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Friday, July 22, 2016

On True Forgiveness

My husband stood me up for lunch.

It was about a year ago, a few weeks after we were married.

And, in his defense, it was an honest mistake that was totally outside of his control. He works in a space with a special security clearance where they don't allow cell phone. He couldn't get in touch with me to tell me he had a sudden change of plans.

But still. My first emotion -- after a strong bout of panic and calling his phone nearly a dozen times -- was understanding, with just a tiny twinge of bitterness.

I mean, I forgave him. Completely.

It's was totally fine.

Life and work comes up.

Circumstances frequently get in the way of what matters the most to us.

But he better be prepared to make it up to me. 

Big time.

And because I married the most gracious human on the planet, he did make it up to me. That evening there was a special bar of chocolate and a nice meal prepared for me when I walked in through the door after work.

Everything was fine. I'm not saying that chocolate is the answer for everything, but it certainly helps. He apologized. I forgave him after understanding all he'd gone through to earn his way back in. But I did sit back and bask in his eagerness to redeem himself.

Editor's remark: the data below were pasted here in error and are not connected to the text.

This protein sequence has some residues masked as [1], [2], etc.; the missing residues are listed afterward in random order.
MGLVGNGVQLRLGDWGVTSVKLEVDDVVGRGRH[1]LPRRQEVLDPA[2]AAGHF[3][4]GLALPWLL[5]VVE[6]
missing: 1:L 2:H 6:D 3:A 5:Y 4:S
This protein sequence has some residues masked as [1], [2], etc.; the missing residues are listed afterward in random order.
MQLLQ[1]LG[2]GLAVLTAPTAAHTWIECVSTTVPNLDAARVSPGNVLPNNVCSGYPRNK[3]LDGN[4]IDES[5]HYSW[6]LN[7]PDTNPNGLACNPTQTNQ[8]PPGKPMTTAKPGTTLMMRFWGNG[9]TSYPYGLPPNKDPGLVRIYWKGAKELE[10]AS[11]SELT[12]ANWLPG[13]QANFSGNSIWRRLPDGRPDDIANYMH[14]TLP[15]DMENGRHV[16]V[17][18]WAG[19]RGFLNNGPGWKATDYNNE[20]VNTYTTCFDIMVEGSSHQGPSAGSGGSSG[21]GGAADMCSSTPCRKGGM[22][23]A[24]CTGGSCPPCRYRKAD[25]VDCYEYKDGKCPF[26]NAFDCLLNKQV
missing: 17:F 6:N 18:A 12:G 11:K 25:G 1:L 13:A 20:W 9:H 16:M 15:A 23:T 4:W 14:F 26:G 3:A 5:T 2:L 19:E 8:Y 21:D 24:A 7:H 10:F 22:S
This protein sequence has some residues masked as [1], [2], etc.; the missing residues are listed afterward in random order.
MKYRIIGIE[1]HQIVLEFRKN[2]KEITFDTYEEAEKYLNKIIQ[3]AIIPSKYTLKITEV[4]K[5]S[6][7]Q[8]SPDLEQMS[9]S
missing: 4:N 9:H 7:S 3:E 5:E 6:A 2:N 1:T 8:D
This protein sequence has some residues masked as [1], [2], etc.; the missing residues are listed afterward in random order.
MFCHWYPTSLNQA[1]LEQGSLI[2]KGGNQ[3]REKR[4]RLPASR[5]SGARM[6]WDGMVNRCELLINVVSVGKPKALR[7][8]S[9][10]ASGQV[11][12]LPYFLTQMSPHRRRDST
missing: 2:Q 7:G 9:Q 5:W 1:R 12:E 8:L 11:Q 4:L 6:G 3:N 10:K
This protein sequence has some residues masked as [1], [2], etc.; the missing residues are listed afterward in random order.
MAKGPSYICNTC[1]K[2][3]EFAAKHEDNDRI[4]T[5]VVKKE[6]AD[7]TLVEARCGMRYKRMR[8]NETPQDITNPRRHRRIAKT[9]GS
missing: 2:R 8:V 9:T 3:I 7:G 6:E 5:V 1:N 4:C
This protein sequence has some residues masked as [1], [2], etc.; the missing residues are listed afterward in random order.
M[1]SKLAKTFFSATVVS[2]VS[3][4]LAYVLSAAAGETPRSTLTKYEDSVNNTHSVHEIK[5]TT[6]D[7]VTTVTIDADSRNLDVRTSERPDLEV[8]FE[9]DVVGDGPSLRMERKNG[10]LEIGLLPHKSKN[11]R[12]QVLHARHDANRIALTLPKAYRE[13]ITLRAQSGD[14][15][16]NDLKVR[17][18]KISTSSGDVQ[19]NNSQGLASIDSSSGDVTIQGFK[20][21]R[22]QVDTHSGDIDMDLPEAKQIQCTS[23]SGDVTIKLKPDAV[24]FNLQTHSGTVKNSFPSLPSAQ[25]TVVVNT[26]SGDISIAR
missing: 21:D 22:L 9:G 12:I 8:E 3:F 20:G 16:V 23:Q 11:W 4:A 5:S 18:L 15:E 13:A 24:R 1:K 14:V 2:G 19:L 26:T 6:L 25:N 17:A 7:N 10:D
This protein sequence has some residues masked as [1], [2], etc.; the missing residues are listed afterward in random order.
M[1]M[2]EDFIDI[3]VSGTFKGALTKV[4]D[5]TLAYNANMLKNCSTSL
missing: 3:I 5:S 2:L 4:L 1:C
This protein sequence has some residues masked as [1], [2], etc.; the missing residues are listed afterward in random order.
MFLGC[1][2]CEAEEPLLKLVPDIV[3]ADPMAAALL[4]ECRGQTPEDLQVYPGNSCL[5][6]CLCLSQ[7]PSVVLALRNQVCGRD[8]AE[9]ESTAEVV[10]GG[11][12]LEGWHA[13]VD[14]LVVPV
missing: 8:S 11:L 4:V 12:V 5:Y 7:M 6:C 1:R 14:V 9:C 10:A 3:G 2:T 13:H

After all, I deserved it. Didn't I?

That made me wonder what the rest of my relationships would look like. If I sat around and waited for the people who've wronged, inconvenienced, or hurt me to make it up to me before they won forgiveness.

Something about that screams unhealthy. And a little bit like a Hunger Games spin-off. To live in a world where your actions are only forgiven after they're sealed with an apology. And delivered with a gift or compliment. 

It made me wonder how hard I'd have to work to stay in good graces with everyone if I had to buy back forgiveness. If I had to pay reparations for my past mistakes. If I had to over-correct all minor and major (let's be honest, mostly major) shortcomings and flaws with doing, pleasing, buying, making-it-up.

I'd owe the world a lot of chocolate.

That is, if you were into that kind of thing.

We do it a lot, don't we? We utter phrases under our breaths that seem to point to earning back grace with each other.

Perhaps it's my people-pleasing tendencies that feeds my need to over-correct, but when I've wronged someone, I can't let it go. Even after I've apologized. Even after they've assured me that it's okay. That they haven't thought about it since.

Let me make it up to you

I'll take you out to dinner.

Next one's on me.

My treat.

As if we need to earn forgiveness. As if it's not a gift in and of itself. As if it's something we can track with an Excel spreadsheet. That we can measure against each other. That we can make sure we stay in the green with everyone.

And because we're human, because we're flawed, we let people down. We say terrible things. Some we don't mean. Some we do.

Sometimes asking for forgiveness doesn't seem like enough. Sometimes accepting forgiveness without exchanging a few frequent-offenders miles doesn't feel right.

It's not fair.

It's unnatural.

But, it's grace.


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